Be topical, advisory, supportive and even controversial – but not sales focused.  Your aim is to support the motivations and interests of your potential readers not advertise.

Website owners are always looking for free and fresh content. Providing articles helps to establish you, the writer, as an expert contributor. You can gently mention your book and where it’s available at the end of each article.

 

3. Establish your own digital marketing presence

Once you understand the dynamics of your readers – their motivations, their priorities, and their places of reference online – then you can confidently establish your own Internet pages.

These Internet pages can simply be a small WordPress website, a Facebook page, or an Instagram or Twitter account, for example. You may even choose to post videos on YouTube.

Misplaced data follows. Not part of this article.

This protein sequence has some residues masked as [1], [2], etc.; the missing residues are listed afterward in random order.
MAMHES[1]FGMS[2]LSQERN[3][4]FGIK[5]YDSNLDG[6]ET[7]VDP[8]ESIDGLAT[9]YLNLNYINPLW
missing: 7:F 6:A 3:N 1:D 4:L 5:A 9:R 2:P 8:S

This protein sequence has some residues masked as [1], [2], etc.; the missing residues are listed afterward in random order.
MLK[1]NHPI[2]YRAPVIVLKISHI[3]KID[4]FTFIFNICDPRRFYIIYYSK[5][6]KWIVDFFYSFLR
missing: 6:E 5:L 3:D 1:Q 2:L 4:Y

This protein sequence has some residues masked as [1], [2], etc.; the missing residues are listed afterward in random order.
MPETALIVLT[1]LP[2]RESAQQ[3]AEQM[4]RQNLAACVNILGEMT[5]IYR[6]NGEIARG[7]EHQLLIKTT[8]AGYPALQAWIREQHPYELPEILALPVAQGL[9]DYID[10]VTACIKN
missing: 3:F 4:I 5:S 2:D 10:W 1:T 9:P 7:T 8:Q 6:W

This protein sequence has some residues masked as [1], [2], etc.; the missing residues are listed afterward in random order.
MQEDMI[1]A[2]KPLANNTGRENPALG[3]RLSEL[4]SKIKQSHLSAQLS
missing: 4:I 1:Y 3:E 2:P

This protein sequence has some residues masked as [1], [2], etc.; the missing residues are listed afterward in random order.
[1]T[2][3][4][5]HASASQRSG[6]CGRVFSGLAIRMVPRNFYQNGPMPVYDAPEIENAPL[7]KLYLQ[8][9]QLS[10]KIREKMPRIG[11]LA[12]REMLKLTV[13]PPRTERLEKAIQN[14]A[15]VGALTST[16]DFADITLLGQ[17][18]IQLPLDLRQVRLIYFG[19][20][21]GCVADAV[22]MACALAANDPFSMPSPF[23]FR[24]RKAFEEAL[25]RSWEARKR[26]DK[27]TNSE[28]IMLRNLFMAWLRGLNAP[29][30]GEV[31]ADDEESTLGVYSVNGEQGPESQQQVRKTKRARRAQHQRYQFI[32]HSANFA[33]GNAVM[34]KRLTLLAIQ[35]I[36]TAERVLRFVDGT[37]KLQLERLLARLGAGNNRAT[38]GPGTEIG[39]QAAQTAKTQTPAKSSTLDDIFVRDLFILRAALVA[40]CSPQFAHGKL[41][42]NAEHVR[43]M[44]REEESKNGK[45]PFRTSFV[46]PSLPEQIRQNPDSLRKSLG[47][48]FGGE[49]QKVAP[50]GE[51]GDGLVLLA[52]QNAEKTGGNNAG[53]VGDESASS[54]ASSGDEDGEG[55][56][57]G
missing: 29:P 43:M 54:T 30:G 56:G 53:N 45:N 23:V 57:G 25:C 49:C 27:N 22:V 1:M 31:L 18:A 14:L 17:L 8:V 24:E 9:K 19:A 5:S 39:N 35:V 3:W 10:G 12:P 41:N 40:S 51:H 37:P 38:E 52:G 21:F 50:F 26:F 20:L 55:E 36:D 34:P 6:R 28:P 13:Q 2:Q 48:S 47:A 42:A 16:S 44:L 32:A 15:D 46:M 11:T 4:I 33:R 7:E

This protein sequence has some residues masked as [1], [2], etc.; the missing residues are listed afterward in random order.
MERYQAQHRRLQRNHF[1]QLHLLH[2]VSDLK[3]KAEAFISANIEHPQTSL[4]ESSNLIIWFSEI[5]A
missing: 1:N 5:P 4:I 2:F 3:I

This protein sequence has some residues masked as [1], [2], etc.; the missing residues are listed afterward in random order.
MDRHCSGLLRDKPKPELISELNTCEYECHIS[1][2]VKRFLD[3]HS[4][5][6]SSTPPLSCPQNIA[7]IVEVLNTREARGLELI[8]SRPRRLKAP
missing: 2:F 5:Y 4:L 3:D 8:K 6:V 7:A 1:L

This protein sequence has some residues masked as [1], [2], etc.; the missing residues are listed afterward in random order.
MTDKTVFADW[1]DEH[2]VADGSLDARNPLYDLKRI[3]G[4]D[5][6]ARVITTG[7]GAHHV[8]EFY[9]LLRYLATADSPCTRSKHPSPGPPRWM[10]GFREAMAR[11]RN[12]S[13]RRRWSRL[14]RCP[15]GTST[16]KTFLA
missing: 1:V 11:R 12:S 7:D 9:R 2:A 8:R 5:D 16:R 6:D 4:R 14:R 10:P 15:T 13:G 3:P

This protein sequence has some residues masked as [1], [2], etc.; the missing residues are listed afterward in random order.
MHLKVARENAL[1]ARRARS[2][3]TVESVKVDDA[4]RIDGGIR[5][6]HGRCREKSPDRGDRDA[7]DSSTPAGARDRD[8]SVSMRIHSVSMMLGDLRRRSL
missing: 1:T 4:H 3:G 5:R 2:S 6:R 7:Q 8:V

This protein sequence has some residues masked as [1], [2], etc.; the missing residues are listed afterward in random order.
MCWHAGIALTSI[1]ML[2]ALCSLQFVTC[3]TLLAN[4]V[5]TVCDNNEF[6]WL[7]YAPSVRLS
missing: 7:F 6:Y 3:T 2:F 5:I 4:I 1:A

It is important to keep your personal profile and the profile of your writing as simple and uncomplicated as possible. Think reader not writer. Use good quality images and photos. Update your content regularly. Find ways to interact with your readers, such as blog articles, photo galleries, video, links to other interesting websites and details of events that are relevant to those who will read your pages.

A crime writer might set up a facebook page profiling their latest book. That Facebook page might also provide a repository of unsolved true crime stories, in addition to the book promotion. This additional content may well attract attention to the page, start the conversation flowing and further establish the writer in their chosen genre.

 

4. Seek independent evaluation.

‘Self praise is no praise’, as they say. So make sure that every piece of positive endorsement that you get for your writing is recorded, so that potential readers get an unbiased perspective on your book.